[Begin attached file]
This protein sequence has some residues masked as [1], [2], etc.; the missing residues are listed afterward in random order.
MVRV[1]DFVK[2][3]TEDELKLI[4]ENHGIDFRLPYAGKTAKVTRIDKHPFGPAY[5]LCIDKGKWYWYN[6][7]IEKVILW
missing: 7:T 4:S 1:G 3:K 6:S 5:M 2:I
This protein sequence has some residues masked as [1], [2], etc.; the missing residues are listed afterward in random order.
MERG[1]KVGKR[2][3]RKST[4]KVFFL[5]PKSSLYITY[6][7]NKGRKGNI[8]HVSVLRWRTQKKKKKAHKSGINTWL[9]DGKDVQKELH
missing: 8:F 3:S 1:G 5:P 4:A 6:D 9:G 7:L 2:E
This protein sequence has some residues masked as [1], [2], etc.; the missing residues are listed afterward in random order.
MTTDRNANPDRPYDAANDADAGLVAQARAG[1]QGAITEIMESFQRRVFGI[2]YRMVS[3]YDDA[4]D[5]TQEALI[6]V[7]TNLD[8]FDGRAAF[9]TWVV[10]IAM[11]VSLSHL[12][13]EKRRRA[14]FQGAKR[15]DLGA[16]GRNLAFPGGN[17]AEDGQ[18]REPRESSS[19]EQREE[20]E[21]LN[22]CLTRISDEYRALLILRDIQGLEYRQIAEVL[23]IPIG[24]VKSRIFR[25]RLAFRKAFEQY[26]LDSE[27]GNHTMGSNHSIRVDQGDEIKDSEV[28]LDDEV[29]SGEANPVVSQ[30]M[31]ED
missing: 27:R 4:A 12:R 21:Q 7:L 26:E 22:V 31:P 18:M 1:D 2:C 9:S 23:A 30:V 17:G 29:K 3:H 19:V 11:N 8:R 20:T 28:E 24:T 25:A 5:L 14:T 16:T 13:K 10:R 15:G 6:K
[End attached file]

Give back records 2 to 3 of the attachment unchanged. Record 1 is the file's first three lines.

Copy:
This protein sequence has some residues masked as [1], [2], etc.; the missing residues are listed afterward in random order.
MERG[1]KVGKR[2][3]RKST[4]KVFFL[5]PKSSLYITY[6][7]NKGRKGNI[8]HVSVLRWRTQKKKKKAHKSGINTWL[9]DGKDVQKELH
missing: 8:F 3:S 1:G 5:P 4:A 6:D 9:G 7:L 2:E
This protein sequence has some residues masked as [1], [2], etc.; the missing residues are listed afterward in random order.
MTTDRNANPDRPYDAANDADAGLVAQARAG[1]QGAITEIMESFQRRVFGI[2]YRMVS[3]YDDA[4]D[5]TQEALI[6]V[7]TNLD[8]FDGRAAF[9]TWVV[10]IAM[11]VSLSHL[12][13]EKRRRA[14]FQGAKR[15]DLGA[16]GRNLAFPGGN[17]AEDGQ[18]REPRESSS[19]EQREE[20]E[21]LN[22]CLTRISDEYRALLILRDIQGLEYRQIAEVL[23]IPIG[24]VKSRIFR[25]RLAFRKAFEQY[26]LDSE[27]GNHTMGSNHSIRVDQGDEIKDSEV[28]LDDEV[29]SGEANPVVSQ[30]M[31]ED
missing: 27:R 4:A 12:R 21:Q 7:L 26:E 22:V 31:P 18:M 1:D 2:C 9:S 23:A 30:V 17:G 29:K 3:H 19:V 11:N 8:R 20:T 28:E 24:T 25:A 5:L 14:T 16:T 13:K 10:R 15:G 6:K